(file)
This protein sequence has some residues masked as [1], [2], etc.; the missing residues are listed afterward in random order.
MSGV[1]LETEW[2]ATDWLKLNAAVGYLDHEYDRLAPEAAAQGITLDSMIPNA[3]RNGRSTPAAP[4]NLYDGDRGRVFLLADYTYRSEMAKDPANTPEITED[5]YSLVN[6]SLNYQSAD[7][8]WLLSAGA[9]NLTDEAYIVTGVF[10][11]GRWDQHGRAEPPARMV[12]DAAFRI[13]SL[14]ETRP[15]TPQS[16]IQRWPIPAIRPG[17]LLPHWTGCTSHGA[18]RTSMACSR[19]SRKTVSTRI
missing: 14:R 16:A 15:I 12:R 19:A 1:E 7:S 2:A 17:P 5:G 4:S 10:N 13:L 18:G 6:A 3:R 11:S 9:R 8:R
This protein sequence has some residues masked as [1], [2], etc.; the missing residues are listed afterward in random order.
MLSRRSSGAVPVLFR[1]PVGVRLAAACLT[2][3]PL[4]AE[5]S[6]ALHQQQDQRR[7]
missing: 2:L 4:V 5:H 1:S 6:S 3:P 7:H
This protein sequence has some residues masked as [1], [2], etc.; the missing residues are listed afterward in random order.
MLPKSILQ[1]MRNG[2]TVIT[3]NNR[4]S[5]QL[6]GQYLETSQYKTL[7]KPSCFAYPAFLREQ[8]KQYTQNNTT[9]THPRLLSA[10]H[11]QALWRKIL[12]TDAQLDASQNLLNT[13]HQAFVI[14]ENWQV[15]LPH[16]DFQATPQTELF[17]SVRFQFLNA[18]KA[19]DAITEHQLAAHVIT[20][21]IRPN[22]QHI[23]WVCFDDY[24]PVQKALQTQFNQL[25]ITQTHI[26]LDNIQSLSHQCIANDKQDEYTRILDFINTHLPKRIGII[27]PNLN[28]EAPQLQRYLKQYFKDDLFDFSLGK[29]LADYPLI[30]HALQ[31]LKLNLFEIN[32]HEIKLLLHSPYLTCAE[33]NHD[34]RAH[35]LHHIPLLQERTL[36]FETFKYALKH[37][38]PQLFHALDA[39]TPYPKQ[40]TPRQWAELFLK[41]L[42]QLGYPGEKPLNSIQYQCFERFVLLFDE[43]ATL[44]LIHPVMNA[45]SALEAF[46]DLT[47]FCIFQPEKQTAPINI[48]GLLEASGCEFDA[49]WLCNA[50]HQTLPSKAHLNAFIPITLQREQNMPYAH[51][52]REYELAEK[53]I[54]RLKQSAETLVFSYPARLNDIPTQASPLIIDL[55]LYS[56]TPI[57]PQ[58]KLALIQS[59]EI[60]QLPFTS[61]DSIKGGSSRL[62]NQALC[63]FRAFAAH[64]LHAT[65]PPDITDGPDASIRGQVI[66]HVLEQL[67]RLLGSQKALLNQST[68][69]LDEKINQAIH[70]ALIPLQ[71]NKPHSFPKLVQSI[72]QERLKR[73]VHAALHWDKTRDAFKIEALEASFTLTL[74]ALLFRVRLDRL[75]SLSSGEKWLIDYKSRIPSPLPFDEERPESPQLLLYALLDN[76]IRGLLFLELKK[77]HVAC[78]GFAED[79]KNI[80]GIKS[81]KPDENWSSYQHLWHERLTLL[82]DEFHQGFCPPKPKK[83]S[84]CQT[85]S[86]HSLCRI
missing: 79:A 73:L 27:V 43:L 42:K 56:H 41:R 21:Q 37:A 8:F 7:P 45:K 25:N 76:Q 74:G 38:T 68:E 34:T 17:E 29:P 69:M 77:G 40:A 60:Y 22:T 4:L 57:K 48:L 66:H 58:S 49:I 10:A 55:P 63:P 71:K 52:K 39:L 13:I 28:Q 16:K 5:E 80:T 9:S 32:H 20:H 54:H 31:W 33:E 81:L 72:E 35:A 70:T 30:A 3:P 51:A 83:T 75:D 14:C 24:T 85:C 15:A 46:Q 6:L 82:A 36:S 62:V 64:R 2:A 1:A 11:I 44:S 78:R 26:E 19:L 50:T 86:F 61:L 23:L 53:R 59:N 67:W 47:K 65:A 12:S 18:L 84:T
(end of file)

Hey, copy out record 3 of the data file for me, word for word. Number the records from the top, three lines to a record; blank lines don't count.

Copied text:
This protein sequence has some residues masked as [1], [2], etc.; the missing residues are listed afterward in random order.
MLPKSILQ[1]MRNG[2]TVIT[3]NNR[4]S[5]QL[6]GQYLETSQYKTL[7]KPSCFAYPAFLREQ[8]KQYTQNNTT[9]THPRLLSA[10]H[11]QALWRKIL[12]TDAQLDASQNLLNT[13]HQAFVI[14]ENWQV[15]LPH[16]DFQATPQTELF[17]SVRFQFLNA[18]KA[19]DAITEHQLAAHVIT[20][21]IRPN[22]QHI[23]WVCFDDY[24]PVQKALQTQFNQL[25]ITQTHI[26]LDNIQSLSHQCIANDKQDEYTRILDFINTHLPKRIGII[27]PNLN[28]EAPQLQRYLKQYFKDDLFDFSLGK[29]LADYPLI[30]HALQ[31]LKLNLFEIN[32]HEIKLLLHSPYLTCAE[33]NHD[34]RAH[35]LHHIPLLQERTL[36]FETFKYALKH[37][38]PQLFHALDA[39]TPYPKQ[40]TPRQWAELFLK[41]L[42]QLGYPGEKPLNSIQYQCFERFVLLFDE[43]ATL[44]LIHPVMNA[45]SALEAF[46]DLT[47]FCIFQPEKQTAPINI[48]GLLEASGCEFDA[49]WLCNA[50]HQTLPSKAHLNAFIPITLQREQNMPYAH[51][52]REYELAEK[53]I[54]RLKQSAETLVFSYPARLNDIPTQASPLIIDL[55]LYS[56]TPI[57]PQ[58]KLALIQS[59]EI[60]QLPFTS[61]DSIKGGSSRL[62]NQALC[63]FRAFAAH[64]LHAT[65]PPDITDGPDASIRGQVI[66]HVLEQL[67]RLLGSQKALLNQST[68][69]LDEKINQAIH[70]ALIPLQ[71]NKPHSFPKLVQSI[72]QERLKR[73]VHAALHWDKTRDAFKIEALEASFTLTL[74]ALLFRVRLDRL[75]SLSSGEKWLIDYKSRIPSPLPFDEERPESPQLLLYALLDN[76]IRGLLFLELKK[77]HVAC[78]GFAED[79]KNI[80]GIKS[81]KPDENWSSYQHLWHERLTLL[82]DEFHQGFCPPKPKK[83]S[84]CQT[85]S[86]HSLCRI
missing: 79:A 73:L 27:V 43:L 42:K 56:H 41:R 21:Q 37:A 8:F 7:P 45:K 25:N 76:Q 74:G 38:T 68:E 34:T 17:E 29:P 69:M 77:G 40:A 60:Y 22:T 4:L 57:K 48:L 66:H 58:S 49:I 10:A 55:P 63:P 71:K 52:K 39:L 13:I 28:Q 16:K 5:E 80:T 9:S 32:H 20:H 54:H 31:W 33:E 81:L 72:E 35:A 70:T 30:A 3:P 51:A 83:T 75:D 14:C 24:T 85:C 15:A 46:Q 6:L 82:A 36:S 62:V 64:R 2:A 1:A 11:I 44:S 78:R 26:E 19:L 50:T 86:F 61:L 23:L 53:R 59:N 67:W 47:K 65:A 12:S 18:L 84:T